May 1988 Protocol signed by Archbishop Lefebvre:
“We declare that we recognize the validity of the Sacrifice of the Mass and the Sacraments celebrated with the intention of doing what the Church does, and according to the rites indicated in the typical editions of the Roman Missal and the Rituals of the Sacraments promulgated by Popes Paul VI and John Paul II.”
April 2012 Doctrinal Declaration of Bishop Fellay:
“We declare that we recognize the validity of the Sacrifice of the Mass and the Sacraments celebrated with the intention of doing what the Church does, and according to the rites indicated in the typical editions of the Roman Missal and the Rituals of the Sacraments legitimately promulgated by Popes Paul VI and John Paul II.”
“Legitimately” is the one word that differentiates the clause in the Protocol formulated by Rome in 1988 in regards to the New Rite of Mass (i.e., Novus Ordo Missae) from the respective clause of the Doctrinal Declaration formulated by Bishop Fellay in 2012. At first glance, it may not seem like a big deal, but further analysis will show that the addition of this one word actually presents a world of difference.
Archbishop Lefebvre admitted that the New Rite of Mass, when celebrated by a priest with the intention to do what the Church does while adhering strictly to its rubrics, was valid. In other words, the host and wine truly became the Body, Blood, Soul, and Divinity of Our Lord at the Words of Consecration. On the other hand, however, Archbishop Lefebvre rejected the idea that the Novus Ordo Missae was legitimate. After the Archbishop’s death in 1991, his acceptance of the validity and rejection of the legitimacy of the New Rite of Mass lived on within his Society of St. Pius X (SSPX). It was one of the things that clearly distinguished the SSPX from pseudo-traditional communities like the Priestly Fraternity of St. Peter.
Before we go on, however, it is important to understand what is meant by the term “legitimate”. We are not so much interested here in the term “legitimate” as meaning that the New Rite of Mass was promulgated according to all the necessary canonical procedures and formulas. This is a very legalistic meaning of the term and is not the meaning that has been at the very essence of the disagreement between the SSPX and Rome over the New Rite of Mass. Furthermore, it is safe to assume that canonists unanimously agree that the New Rite of Mass was at least permitted by Pope Paul VI in his Apostolic Constitution “Missale Romanum”, which was promulgated in 1969. Instead, the use of the term “legitimate” in this article is to be understand as meaning “morally lawful”. During a sermon on August 29, 1976 Archbishop Lefebvre called the New Rite of Mass a “bastard” rite, thus indicating that it is not a morally lawful rite of Holy Mother Church. It is in this sense that the SSPX and Rome have essentially disagreed in regards to the New Rite of Mass. Rome understood this well when in April 2011 the Instruction called “Universae Ecclesiae” on the application of Pope Benedict XVI`s “Summorum Pontificum” stated in Article 19 that:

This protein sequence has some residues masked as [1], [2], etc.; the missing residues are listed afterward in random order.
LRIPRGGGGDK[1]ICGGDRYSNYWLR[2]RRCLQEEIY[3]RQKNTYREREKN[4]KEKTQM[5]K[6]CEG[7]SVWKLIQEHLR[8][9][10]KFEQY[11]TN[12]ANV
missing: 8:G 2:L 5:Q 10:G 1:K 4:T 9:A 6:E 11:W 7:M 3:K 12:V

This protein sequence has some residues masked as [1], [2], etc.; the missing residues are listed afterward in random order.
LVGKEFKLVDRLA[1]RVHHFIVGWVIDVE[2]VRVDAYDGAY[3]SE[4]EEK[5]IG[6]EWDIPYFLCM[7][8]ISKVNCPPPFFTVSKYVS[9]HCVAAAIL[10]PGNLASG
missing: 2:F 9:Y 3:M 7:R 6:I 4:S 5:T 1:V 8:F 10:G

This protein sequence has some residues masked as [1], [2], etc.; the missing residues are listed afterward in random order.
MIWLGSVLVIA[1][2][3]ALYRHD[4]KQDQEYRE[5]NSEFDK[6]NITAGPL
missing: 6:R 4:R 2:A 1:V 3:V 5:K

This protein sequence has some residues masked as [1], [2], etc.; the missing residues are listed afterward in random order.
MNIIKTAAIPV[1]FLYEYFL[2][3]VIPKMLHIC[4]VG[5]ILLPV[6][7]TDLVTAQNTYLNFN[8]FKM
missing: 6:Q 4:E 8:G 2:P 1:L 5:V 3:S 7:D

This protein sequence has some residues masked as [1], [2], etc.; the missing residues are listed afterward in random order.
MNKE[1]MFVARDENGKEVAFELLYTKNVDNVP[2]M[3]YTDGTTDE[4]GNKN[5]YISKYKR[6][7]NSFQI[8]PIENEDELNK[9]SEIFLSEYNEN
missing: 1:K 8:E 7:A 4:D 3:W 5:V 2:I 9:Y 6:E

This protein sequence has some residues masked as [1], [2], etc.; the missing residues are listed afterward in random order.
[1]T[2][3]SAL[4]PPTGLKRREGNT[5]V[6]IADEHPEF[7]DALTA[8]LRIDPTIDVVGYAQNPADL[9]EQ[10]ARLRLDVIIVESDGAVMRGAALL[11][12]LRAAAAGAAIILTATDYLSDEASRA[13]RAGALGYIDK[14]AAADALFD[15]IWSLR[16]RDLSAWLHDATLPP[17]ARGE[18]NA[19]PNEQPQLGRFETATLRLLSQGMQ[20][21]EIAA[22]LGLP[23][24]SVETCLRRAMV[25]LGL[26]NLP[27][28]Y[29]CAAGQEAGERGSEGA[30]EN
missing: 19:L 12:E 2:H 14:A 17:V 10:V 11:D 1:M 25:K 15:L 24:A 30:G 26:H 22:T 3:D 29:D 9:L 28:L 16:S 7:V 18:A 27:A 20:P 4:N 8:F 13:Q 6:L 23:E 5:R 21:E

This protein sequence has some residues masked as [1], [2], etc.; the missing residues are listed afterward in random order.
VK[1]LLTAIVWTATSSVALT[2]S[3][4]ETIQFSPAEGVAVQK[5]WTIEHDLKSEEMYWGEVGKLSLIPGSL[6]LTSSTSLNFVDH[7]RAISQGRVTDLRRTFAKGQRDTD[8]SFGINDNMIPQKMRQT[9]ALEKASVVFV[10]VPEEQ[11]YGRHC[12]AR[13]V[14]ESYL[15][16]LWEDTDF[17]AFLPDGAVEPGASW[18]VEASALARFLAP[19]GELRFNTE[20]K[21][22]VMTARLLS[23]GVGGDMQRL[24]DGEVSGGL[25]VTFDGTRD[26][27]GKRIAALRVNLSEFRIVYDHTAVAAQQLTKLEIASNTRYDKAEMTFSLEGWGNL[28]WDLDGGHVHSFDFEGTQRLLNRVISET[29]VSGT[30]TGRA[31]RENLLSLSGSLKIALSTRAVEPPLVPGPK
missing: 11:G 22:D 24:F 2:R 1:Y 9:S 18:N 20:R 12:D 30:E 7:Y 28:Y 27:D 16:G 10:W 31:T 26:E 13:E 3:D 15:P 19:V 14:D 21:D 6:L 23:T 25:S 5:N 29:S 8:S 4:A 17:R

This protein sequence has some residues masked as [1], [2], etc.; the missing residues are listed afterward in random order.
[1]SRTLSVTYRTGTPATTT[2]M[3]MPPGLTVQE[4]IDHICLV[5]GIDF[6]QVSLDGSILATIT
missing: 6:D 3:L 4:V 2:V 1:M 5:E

“The faithful who ask for the celebration of the forma extraordinaria must not in any way support or belong to groups which show themselves to be against the validity or legitimacy of the Holy Mass or the Sacraments celebrated in the forma ordinaria or against the Roman Pontiff as Supreme Pastor of the Universal Church.”
This was clearly an affront towards the faithful who assisted at Masses of the priests of the SSPX. The New Rite had to be accepted as both valid and legitimate.
In the second half of 2011 and the first half of 2012, Rome and the SSPX’s leadership were trying to iron out a doctrinal preamble or declaration on which both parties could agree. Inevitably, the position of the SSPX on the legitimacy of the New Rite of Mass could not be overlooked as this was a key point in almost two years of doctrinal discussions between Rome and the SSPX. So how then was Bishop Fellay, who eagerly wanted a canonical regularization for the SSPX, going to address this point? The answer is given in his Doctrinal Declaration of April 15, 2012, which is quoted above. By adding the word “legitimately” in front of the word “promulgated”, Bishop Fellay seems to have found a way to satisfy Rome and at the same time give himself wiggle room with his priests and faithful. For Rome, the impression would be given that the SSPX accepts the New Rite of Mass as legitimate (i.e., morally lawful); for the priests and faithful, he could defend himself by proclaiming that he never explicitly said that the New Rite of Mass is legitimate (again, morally lawful). One would need to read “more into it” in order to accuse him of accepting the New Rite of Mass as legitimate. Let us then indeed read “more into it” in order to see that Bishop Fellay’s formulation is actually quite dangerous.